The lone survivor tied his open Swiss-army can-opener to a long length of thin rope, and then anxiously swung it through the blinding downpour, and pulled back trying to catch the hook on any ridge or strap of baggage. But it slipped across the webbing of many bunched boxes and whipped down into heaving waves.

Trying over 31 times, but failing, failing…Exhausted and weak from blood loss, the man wrapped rope around his torso, tying himself to his large orange float, then lay down and slept through incessant lashing rain.

Across churning waves, the hunched wet dog on its island, hungry again, pawed deeper into its life raft, chewed into deep into boxes until it found a sack of strange tasting meat and wolfed it down, filling the emptiness within.

Then the dog bit and pawed further until he could squirm into the cavity, escaping the chill wind gusts and incessant torrent.

Later when the yellow retriever woke from a short nap, he saw the human, again; it was up and swinging its long rope again. Past images of play came to the Lab; he barked excitedly, dove into shoving waves and caught the rope as it rolled back away. Maybe this man, like his owner, wanted to play keep away.

Swimming back to its island, the Lab scrambled up on to baggage, turned toward the slumped man’s float, and gritting its teeth pulled back on the taut rope, and backed up across a flat area behind it, uttering a friendly growl.

Just after another thunderclap, the animal heard the man yelling, “Yes! Good dog!” whatever that meant, not what his owner always said, but the voice sounded positive; and seemed excited, maybe did like to play. So, the retriever continued pulling backwards, while the man pulled back.

Gradually, the two floating islands moved closer, though at times the rope almost ripped from the dog’s mouth, as counter waves crashed them away from each other. The man also had his end knotted around his waist.

When the rope slackened due to downward swoops of waves, the dog chewed on the rope’s wet cording; not like a rawhide bone, but enjoyable.

Soon the storm sea grew even more violent, rising waves becoming 7 footers, then 11, rocking and rolling the two life rafts. The rope got yanked back and forth, and the dog pulled back, and the man held on till his hands bled.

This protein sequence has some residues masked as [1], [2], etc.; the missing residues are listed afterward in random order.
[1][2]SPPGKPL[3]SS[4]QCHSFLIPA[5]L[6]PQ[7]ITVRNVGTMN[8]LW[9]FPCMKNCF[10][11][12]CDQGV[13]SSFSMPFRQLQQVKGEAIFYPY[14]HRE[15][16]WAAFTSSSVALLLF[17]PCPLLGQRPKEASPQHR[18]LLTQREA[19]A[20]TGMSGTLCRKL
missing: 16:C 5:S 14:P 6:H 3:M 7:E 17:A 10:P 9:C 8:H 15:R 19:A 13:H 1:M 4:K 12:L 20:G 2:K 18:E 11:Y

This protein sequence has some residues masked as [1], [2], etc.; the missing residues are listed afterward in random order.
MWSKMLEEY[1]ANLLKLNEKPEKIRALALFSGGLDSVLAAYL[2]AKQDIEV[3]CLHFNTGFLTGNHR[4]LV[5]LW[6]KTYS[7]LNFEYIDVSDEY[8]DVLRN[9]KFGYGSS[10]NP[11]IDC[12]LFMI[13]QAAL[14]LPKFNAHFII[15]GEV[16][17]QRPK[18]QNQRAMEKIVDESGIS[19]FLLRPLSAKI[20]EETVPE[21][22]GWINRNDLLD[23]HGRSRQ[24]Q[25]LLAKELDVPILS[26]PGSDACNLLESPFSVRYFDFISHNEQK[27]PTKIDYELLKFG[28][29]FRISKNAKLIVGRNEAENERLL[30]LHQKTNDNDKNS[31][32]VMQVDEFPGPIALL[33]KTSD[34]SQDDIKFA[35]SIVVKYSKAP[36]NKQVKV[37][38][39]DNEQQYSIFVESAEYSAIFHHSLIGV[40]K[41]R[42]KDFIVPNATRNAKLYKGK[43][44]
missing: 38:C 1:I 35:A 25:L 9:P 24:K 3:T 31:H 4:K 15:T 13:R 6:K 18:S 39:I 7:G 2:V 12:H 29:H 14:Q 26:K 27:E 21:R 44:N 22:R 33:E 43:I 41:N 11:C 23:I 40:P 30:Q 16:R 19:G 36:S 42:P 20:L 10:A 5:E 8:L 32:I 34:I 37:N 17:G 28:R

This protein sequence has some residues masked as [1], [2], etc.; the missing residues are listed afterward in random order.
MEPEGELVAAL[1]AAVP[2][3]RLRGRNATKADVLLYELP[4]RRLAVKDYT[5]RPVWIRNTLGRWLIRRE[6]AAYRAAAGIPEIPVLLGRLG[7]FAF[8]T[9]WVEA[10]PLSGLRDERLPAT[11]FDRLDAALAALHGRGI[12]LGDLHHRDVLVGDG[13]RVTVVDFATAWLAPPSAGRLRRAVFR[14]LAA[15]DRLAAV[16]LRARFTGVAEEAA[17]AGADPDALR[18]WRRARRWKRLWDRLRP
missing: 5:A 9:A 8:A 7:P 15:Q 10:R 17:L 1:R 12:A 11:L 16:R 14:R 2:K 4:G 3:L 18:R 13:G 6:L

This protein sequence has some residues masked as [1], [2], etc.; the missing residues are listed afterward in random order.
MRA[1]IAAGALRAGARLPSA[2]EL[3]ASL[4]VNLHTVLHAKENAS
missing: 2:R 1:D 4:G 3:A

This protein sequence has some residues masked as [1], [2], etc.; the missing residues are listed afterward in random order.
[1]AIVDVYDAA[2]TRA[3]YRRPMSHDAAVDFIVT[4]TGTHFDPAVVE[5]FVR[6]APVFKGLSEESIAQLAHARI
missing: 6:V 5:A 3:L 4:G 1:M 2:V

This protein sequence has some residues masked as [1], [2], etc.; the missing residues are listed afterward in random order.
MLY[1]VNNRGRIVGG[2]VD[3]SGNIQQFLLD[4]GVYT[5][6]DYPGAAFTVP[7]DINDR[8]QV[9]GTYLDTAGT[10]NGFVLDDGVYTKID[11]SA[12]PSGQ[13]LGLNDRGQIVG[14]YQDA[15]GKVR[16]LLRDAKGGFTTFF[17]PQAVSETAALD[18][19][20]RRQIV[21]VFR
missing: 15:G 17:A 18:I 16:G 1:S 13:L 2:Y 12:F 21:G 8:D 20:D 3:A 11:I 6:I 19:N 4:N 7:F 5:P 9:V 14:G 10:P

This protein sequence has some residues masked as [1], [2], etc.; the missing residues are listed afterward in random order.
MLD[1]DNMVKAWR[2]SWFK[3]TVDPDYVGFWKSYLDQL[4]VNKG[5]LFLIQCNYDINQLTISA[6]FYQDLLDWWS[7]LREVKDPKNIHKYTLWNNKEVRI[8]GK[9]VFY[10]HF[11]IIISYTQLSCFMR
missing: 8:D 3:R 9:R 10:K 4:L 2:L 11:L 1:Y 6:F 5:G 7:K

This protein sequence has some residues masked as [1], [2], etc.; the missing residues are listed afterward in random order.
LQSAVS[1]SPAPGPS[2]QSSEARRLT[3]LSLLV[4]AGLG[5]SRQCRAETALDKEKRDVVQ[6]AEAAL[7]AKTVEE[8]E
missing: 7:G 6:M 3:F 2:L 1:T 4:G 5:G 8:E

Despite wind and wave, the two life-rafts finally came within about 3 feet of each other on a down-swing of a huge wave. Ignoring stabs from his broken leg, the survivor shouted to himself, “Now or never!”

Desperately, he did a one-legged jump toward the dog’s island. Short! Not enough.

Throwing out his arms, he clawed at the dog’s baggage clump, despite raging waves. Gagged on salt water. Sunk. Coming back up, gagging, he caught one hand on loose mesh hanging in the sea, puked, got his breath back.

He hung on, and then finally managed to pull himself up, and squirmed onto the top, just as another huge wave swept over them. He rolled dangerously close to being heaved over the far side of baggage island, but managed to hold on. And the large yellow Lab pulled back again.

Then their rope fell slack as the baggage-clump slumped down into a dark canyon of water. And the man lay, almost unconscious from pain, too groggy to do anything. Blood seeped from his compound fracture. And he didn’t care.

The retriever backed up and growled. This wasn’t his owner. Lying down, he chewed on the rope end, jawing at the knife’s plastic sides.

Suddenly, a 15-footer crashed, almost washed both man and dog overboard. The cascade of water gouged through the human’s mental fog, and he opened his eye and pulled on the rope, “Let go, boy. I’ve gotta secure us.”

At first the dog wouldn’t but then lost interest in their contest and sat on its haunches watching this stranger.
The human took the loose rope end and began threading it through binding cords of some boxes. The dog watched, but growled whenever the man pushed the rope his way.

“There, there, boy, no offense. Just securing us.” But then a sharp pain ripped up from his broken leg and he moaned again. “Now then, what if I attach this end to that leather collar around your neck?”

Tensing, the retriever growled and prepared to attack if this man tried to grab him.

“Okay, I get it. You’ll share your land, but we’re not friends. Got it.”